by Lempi Koivisto
Springtime, in all its newness, holds a special spot in our hearts.
You might be happy that the long winter's ended or you could consider the season as an opportunity for renewal.
Perhaps your favorite holidays occur early in the year. Maybe you just enjoy getting out of work while it's still daylight.
No matter why you look forward to Spring, you'll want to make it a special time for your child, too. Rituals and traditions let a child know what to expect. Anticipation adds to the fun.
"I realized this year, that we didn't really have any spring traditions, other than dyeing eggs," Elizabeth, a Pregnancy.org member said. "Now that girls are a little older, we'd like to start a few activities that they can look forward to every year."
Families have many treasured traditions and actively build new ones that help children understand the changing world around them.
What better time to create a new tradition than with a fresh, new season!
Creating a new tradition sounds complicated. It's not! Try something new, and if you like it, repeat it. If everyone loves it, schedule it again. If no one loves it, try something else.
Would you like to welcome Spring with a trip to the beach? Your new tradition can as simple as packing a lunch, grabbing the binoculars just in case you see baby ducks and bringing along a bag for treasures. Dress it up a bit with a Spring blessing ritual, a treasure hunt and a "first day at the beach" family photo.
The next trick is to talk about it and look forward to the new tradition with the whole family. Soon, that tradition will take on a life of its own and will become a sustaining part of your family's culture.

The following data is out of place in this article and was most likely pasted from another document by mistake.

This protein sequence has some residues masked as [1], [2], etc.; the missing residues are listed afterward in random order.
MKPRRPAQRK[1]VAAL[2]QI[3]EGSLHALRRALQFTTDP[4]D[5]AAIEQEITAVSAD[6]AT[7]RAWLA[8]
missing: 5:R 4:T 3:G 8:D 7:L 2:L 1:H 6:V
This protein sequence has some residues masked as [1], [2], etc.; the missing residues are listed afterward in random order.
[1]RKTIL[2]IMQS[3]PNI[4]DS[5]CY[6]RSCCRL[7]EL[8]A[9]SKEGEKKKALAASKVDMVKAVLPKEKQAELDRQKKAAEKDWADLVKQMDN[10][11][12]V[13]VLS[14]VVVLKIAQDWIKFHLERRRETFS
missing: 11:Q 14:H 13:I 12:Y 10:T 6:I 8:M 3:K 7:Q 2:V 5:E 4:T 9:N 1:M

If you're struggling to find ideas, borrow from other cultures or from a religion, even if you're not religious. Look to other families. What do they do that your family might enjoy?
Think back to your childhood. Did you love that first day at the ocean each Spring? Harvesting strawberries in May at a local farm? Picking out a new outfit for Easter? Fishing by the river on a sunny morning? Having a special breakfast with Mom on Mother's Day?
Be inspired by your favorite old traditions, but don't be afraid to change it around to suit your family.
"Our family made a big deal out of transplanting annuals in the front flower beds. It was a two day project -- baking spring goodies for a snack, deciding which flowers, heading to the nursery, adding plant food, planting, adding mulch. We'd admire our work and enjoy our treat," Laura, a Pregnancy.org member shares.
"I live in an apartment but I still wanted my little girl to experience planting and caring for flowers," she continues. "We have three large pots on the deck that we fill with annuals and herbs each spring. It's what works for us."
Rejuvenating an old tradition might not be practical for your family. Modern life doesn't leave a lot of time for tradition. If you're facing a five-minute limit on time for tradition, one answer could be tweaking your everyday activities into traditions.
Every day, we take part in activities that can turn into traditions. Shopping, visiting grandparents or snuggling up with a good book and a quilt. All that's missing in the special springtime twist. These ideas can get you on your way to a "hopping" good time.
As soon as the weather allows, end a shopping trip with a snack from the store and play time at the park. Our favorite first spring "post shopping trip" is an apple with string cheese and a hike around the nature trail.
Sandal time! It's finally warm enough to toss aside your boots and break out the sandals. It might involve looking through flyers and a trip to the shoe store. Of course, you want those toes to be beautiful, so get out the polish and schedule the first pedicure of the season.